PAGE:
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Louisiana Court Continues to Resolve Claims from Defective Chinese Drywall Litigation

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Florida residents are no strangers to major hurricane activity. Unfortunately, the destruction of a major storm often requires the rebuilding of thousands of homes. While this short-term housing boom is great for contractors, it can also place enormous strain on the supply chain.

Between 2004 and 2006, the devastation of Hurricane Rita and Hurricane Katrina led many contractors to rely on Chinese drywall to build and refurbish homes affected by those storms. Unfortunately, much of this Chinese drywall was defective. Homeowners started reporting damage to their homes–such as corrosion of metal wiring and the breakdown of appliances–as well as physical illnesses.

These reports soon led to Chinese drywall lawsuits filed throughout the country. Several thousand claims were consolidated as part of a multi-district litigation (MDL) proceeding before a federal judge in Louisiana. One of the main defendants in this MDL was known as the “Knauf entities,” a group of German-based manufacturers who produced Chinese drywall through a subsidiary.

Knauf eventually agreed to a “global settlement” of the MDL valued at over $1 billion. Under the settlement, eligible property owners had three options to receive compensation from Knauf. One such option–known as Option 3–entitled the homeowner to a cash payment and other “monetary benefits from the Knauf downstream chain of commerce entities.”

Judge Awards Florida Homeowner $343,672.06

Although the Louisiana court approved the settlement several years ago, the judge is still hearing disputed claims. For example, on January 27, 2020, the court sustained an objection brought by one Florida homeowner whose claim for compensation was previously denied by a special master appointed to oversee the settlement.

This particular homeowner purchased his property in Boynton Beach sometime in the mid-2000s. In 2010, a home inspection revealed the presence of Chinese drywall. The owner and the home’s builder agreed to a remediation plan. But when the builder demanded a $25,000 payment from the homeowner, he balked and work stopped.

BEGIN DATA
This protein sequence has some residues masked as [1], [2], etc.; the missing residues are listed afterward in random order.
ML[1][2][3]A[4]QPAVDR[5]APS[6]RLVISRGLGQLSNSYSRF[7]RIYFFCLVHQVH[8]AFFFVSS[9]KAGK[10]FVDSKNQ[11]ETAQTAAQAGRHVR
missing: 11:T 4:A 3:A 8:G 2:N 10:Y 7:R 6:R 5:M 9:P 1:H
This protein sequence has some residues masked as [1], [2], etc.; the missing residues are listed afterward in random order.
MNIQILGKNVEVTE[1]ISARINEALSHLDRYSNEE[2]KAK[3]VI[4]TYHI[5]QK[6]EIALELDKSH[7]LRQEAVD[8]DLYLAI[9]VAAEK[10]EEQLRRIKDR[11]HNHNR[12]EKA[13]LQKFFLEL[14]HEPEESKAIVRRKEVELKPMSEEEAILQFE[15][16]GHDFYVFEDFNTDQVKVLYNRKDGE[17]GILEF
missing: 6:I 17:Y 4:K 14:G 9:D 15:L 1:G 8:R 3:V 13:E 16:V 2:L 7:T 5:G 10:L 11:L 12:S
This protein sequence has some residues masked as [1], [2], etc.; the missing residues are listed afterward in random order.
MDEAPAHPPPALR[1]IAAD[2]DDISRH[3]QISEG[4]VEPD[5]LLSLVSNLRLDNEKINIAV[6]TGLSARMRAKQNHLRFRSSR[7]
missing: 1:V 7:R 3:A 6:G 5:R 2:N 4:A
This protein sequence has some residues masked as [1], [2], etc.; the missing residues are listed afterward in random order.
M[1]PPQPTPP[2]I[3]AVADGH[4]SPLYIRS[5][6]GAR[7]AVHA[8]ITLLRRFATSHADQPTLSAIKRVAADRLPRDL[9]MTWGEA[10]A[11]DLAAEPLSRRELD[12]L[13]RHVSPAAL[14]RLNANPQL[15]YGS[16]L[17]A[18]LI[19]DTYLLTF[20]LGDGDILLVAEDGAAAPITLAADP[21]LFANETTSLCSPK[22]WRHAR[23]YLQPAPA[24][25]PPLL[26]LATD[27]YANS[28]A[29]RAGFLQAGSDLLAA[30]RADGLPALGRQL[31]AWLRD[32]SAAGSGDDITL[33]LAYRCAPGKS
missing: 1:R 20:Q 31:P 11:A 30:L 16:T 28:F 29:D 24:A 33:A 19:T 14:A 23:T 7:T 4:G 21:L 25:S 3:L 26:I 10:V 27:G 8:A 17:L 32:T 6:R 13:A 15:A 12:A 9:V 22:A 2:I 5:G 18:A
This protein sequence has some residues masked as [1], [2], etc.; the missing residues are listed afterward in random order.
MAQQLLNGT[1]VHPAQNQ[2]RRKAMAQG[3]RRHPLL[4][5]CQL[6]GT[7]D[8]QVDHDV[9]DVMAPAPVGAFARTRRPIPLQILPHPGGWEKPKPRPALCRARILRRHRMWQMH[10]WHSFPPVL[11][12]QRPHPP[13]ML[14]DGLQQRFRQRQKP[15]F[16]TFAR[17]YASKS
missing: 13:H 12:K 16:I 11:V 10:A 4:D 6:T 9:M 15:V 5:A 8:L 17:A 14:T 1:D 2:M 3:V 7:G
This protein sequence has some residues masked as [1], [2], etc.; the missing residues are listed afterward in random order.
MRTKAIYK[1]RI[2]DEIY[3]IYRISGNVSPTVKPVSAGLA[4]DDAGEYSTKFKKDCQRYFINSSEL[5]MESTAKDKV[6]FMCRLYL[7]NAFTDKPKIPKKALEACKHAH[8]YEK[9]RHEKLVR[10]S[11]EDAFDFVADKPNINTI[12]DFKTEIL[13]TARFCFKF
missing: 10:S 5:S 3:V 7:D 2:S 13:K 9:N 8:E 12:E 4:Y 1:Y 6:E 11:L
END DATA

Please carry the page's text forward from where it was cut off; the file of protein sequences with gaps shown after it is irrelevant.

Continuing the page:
The plaintiff said he joined the Chinese drywall MDL in 2013. When he filed a claim for compensation under the settlement, however, Knauf asserted he was not eligible. The parties later agreed the homeowner would receive compensation if he could present physical evidence of the remediation to his property, as required by a prior court order. The special master later rejected the claim after finding the owner failed to produce this evidence.

But as the judge explained, the owner was still entitled to compensation under the cash payment option, which specifically covers “unremediated” homeowners. Indeed, the evidence showed the owner’ property is “largely un-remediated and uninhabitable.” Accordingly, the judge said the owner was entitled to cash compensation of $343,672.06 from Knauf.

Speak with a Florida Defective Construction Lawyer Today

If you are involved in any type of defective construction dispute, it is important to receive timely legal advice from attorneys who understand this area of the law. Contact the Florida defective construction lawyers at Linkhorst Law Firmg, P.A., today at 561-626-8880 to schedule a consultation.

Source:

scholar.google.com/scholar_case?case=11692321639921322667

https://www.floridahardhatlaw.com/how-abandoning-a-construction-project-can-affect-your-coverage-under-a-cgl-policy/

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